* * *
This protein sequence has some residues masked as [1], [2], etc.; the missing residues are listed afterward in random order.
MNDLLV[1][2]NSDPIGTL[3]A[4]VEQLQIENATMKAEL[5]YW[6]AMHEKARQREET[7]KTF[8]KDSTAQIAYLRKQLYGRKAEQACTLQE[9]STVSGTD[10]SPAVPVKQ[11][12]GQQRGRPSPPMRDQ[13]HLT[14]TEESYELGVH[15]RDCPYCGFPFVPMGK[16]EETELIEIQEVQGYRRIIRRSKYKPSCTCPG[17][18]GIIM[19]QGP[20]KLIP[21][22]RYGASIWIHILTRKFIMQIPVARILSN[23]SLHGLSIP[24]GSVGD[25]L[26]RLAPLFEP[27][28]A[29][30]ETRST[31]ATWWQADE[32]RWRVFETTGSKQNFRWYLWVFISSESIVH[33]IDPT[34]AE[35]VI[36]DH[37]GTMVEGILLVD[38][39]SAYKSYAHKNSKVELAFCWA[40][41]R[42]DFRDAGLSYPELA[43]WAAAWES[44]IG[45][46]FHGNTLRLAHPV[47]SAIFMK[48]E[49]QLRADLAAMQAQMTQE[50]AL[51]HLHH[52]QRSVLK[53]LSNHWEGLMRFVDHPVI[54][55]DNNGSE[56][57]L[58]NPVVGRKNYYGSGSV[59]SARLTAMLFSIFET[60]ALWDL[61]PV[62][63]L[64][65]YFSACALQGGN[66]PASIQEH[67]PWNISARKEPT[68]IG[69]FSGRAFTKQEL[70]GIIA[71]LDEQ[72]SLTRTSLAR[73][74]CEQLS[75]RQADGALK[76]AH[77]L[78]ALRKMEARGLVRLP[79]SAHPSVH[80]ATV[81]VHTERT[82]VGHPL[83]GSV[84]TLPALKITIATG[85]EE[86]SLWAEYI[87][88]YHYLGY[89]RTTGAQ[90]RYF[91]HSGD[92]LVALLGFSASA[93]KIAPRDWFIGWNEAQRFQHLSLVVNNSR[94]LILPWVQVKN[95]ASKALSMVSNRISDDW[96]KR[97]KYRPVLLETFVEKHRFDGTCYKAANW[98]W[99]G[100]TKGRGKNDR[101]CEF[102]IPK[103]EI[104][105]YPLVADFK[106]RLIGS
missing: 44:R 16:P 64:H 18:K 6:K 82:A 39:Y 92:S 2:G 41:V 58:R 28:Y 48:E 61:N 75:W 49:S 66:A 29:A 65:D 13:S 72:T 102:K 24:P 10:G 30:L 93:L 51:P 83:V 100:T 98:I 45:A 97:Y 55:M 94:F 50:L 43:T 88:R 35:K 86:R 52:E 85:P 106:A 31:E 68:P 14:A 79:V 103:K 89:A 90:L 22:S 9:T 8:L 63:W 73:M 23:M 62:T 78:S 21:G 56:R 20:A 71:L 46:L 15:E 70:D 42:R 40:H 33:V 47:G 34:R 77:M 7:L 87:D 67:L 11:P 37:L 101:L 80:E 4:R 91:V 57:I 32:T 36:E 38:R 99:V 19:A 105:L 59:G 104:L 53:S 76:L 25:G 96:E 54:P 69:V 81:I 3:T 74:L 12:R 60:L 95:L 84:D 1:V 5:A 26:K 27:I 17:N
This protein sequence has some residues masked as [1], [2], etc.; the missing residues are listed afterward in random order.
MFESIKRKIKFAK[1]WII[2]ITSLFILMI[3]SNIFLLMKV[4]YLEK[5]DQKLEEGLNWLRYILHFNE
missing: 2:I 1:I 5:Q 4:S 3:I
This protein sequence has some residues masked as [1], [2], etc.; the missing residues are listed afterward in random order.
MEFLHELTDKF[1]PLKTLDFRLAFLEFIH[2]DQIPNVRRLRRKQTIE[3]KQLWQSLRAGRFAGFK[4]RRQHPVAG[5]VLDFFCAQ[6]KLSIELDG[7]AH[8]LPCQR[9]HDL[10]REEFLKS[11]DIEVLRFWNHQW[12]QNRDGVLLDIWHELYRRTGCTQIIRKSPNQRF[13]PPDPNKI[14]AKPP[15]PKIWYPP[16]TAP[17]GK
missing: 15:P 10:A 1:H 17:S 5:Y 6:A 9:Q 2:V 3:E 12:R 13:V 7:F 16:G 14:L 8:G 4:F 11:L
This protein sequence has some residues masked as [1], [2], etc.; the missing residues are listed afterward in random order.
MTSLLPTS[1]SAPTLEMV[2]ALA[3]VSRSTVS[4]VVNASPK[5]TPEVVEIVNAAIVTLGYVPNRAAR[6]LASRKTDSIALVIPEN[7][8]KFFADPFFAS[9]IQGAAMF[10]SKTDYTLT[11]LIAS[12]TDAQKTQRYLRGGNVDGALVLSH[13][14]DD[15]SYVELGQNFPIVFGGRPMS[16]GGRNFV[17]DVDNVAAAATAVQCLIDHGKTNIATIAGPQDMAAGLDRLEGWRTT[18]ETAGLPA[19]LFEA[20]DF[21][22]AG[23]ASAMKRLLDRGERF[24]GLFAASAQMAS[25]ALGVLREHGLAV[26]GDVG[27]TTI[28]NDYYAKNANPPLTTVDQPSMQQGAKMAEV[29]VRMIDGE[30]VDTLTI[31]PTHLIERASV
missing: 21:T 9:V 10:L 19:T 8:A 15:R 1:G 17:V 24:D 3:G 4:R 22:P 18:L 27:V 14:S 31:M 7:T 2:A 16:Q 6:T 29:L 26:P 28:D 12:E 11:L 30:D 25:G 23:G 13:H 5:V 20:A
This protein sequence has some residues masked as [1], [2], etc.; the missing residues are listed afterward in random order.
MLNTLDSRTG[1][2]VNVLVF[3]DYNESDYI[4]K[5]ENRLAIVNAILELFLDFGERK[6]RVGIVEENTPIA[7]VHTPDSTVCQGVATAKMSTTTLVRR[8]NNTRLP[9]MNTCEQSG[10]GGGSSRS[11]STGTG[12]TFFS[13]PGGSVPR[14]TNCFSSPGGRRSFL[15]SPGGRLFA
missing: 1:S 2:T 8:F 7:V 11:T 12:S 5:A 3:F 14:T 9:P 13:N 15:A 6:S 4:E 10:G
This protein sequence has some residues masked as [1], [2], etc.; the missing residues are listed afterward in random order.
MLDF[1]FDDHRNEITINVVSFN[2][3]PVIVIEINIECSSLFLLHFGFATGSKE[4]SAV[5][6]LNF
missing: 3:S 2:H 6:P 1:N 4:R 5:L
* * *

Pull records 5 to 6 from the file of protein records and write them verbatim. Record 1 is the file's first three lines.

This protein sequence has some residues masked as [1], [2], etc.; the missing residues are listed afterward in random order.
MLNTLDSRTG[1][2]VNVLVF[3]DYNESDYI[4]K[5]ENRLAIVNAILELFLDFGERK[6]RVGIVEENTPIA[7]VHTPDSTVCQGVATAKMSTTTLVRR[8]NNTRLP[9]MNTCEQSG[10]GGGSSRS[11]STGTG[12]TFFS[13]PGGSVPR[14]TNCFSSPGGRRSFL[15]SPGGRLFA
missing: 1:S 2:T 8:F 7:V 11:T 12:S 5:A 3:F 14:T 9:P 13:N 15:A 6:S 4:E 10:G
This protein sequence has some residues masked as [1], [2], etc.; the missing residues are listed afterward in random order.
MLDF[1]FDDHRNEITINVVSFN[2][3]PVIVIEINIECSSLFLLHFGFATGSKE[4]SAV[5][6]LNF
missing: 3:S 2:H 6:P 1:N 4:R 5:L